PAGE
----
Read More »

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Correction to my last post: Clarification from EPA

Richard Denison, Ph.D., is a Senior Scientist.

I have learned from EPA (see EPA’s statement at the end of this post) that, in my last post, I misinterpreted a key part of the May 26 Directive that EPA and the Coast Guard issued to BP calling for reductions in overall dispersant use.   Specifically, it stated “BP shall establish an overall goal of reducing dispersant application by 75% from the maximum daily amount” (emphasis added).  My calculation indicating only a 9% reduction was based on the average rather than maximum daily amount applied prior to the Directive.

According to EPA, the Directive was issued in direct response to concern over BP’s escalating use of dispersants in the days immediately prior: 45,000 gallons on May 22 and 70,000 gallons on May 23.

Using the maximum daily amount of 70,000 gallons as the baseline, BP’s subsequent use of dispersant post-Directive averaging 22,600 gallons per day represents a 68% reduction, much closer to the 75% goal.

My apologies for the confusion and my misreading of the Directive.

EPA also indicates that the continuing surface application of dispersant by BP has been approved by the Coast Guard, as provided for in the Directive.  I am seeking confirmation of that from the Coast Guard directly.

EPA statement added at 4:15 EDT today:

Statement from EPA Press Secretary Adora Andy:

When Administrator Jackson saw two straight days (May 22, 23) of skyrocketing dispersant volumes applied in the Gulf of Mexico she acted immediately to do something about it.  On the evening of May 23 Administrator Jackson and Coast Guard Rear Admiral Landry sat down with BP and ordered them to ramp down dispersant use – with an overall goal of 75% from its peak usage of 70,000 gallons on May 23.  The next day May 24, dispersant use dropped more than 50%.  Since Administrator Jackson and Admiral Landry met with BP on May 23 to demand a reduction, dispersant use is down 68% from its peak.  The Federal On-Scene Coordinator, in this case it’s Coast Guard Admiral Watson, has the authority to grant waivers for the use of more dispersant based on changing conditions at sea.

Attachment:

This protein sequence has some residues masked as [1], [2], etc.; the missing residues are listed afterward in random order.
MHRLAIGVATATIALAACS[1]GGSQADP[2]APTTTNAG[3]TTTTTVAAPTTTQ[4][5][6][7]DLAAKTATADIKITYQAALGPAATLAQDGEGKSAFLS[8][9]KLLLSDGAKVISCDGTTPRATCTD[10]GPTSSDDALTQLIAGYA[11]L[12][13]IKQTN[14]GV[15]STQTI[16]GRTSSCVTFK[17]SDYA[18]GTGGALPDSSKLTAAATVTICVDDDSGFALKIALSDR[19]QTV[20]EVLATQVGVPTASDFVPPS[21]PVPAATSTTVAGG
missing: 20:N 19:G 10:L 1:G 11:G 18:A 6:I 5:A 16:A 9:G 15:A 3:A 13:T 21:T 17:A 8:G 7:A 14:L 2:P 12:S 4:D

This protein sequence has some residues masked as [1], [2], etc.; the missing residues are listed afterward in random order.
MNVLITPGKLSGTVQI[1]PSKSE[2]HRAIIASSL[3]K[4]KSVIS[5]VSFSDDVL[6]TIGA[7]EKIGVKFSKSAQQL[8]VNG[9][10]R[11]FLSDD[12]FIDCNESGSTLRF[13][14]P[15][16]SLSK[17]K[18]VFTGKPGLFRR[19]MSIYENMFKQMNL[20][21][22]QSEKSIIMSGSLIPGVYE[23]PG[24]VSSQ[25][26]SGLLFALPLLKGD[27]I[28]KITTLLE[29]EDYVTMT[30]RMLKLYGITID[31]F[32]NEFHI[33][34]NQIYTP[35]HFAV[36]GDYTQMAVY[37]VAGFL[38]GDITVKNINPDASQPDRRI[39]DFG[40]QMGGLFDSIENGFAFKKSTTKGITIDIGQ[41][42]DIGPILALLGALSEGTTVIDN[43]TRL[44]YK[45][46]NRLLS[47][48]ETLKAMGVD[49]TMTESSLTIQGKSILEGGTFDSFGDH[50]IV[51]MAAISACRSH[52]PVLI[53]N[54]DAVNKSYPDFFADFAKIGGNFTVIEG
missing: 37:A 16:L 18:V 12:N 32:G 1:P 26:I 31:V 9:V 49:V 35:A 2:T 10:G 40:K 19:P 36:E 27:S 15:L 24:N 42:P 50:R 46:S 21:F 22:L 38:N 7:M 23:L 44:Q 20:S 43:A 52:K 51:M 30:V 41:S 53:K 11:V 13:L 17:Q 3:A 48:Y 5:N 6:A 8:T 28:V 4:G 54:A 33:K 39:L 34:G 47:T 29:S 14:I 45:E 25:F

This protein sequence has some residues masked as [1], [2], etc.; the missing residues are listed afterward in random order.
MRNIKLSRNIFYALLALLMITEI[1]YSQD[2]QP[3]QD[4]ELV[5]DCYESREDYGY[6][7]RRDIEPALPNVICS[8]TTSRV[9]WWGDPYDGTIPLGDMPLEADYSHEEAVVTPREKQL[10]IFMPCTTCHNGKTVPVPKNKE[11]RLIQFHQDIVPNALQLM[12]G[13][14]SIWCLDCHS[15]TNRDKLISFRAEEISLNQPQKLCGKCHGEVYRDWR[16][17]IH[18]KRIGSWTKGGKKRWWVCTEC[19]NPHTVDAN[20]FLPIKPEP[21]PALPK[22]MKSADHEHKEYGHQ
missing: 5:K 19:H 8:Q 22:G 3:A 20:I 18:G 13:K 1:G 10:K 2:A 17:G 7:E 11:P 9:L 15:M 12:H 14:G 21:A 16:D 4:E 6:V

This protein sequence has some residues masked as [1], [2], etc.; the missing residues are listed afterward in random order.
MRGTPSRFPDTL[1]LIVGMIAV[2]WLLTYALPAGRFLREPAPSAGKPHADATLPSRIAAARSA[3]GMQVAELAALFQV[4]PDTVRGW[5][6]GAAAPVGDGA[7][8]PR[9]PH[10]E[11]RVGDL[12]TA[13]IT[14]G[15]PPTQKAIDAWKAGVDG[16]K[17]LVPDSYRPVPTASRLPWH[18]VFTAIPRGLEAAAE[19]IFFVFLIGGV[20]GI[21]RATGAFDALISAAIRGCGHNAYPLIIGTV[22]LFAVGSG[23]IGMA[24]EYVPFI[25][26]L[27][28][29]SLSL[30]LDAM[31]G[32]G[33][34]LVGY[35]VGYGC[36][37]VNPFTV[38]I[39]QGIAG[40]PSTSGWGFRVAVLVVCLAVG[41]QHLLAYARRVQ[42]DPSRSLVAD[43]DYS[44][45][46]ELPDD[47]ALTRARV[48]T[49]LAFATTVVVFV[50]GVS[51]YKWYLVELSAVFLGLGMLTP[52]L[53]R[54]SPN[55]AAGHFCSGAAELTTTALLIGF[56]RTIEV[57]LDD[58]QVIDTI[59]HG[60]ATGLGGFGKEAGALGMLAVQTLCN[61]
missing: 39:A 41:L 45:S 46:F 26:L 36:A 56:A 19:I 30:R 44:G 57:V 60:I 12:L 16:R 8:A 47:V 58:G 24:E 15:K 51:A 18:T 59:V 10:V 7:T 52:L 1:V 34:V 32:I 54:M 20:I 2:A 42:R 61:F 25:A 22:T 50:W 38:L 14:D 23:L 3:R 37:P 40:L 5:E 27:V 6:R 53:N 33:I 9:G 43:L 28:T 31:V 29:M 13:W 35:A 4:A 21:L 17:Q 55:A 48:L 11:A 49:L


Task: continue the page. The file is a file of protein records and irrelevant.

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Is BP complying with the Directive to reduce dispersant use in the Gulf?

Richard Denison, Ph.D., is a Senior Scientist.

[Note added 6/22:  I have corrected one of the figures below, which was based on a misunderstanding of the EPA/Coast Guard Directive.  Please see this correction for the updated information and a statement from EPA.]

As of yesterday, BP’s use of dispersants to address the ongoing Deepwater Horizon spill has topped 1.4 million gallons.

On May 26, 2010, EPA and the Coast Guard issued a Directive to BP calling for significant reductions in BP’s use of dispersants.  That directive set out three requirements:

  • Eliminate surface application of dispersant except in rare cases where exemptions are requested in writing and granted by the Coast Guard’s Federal On-Scene Coordinator (FOSC).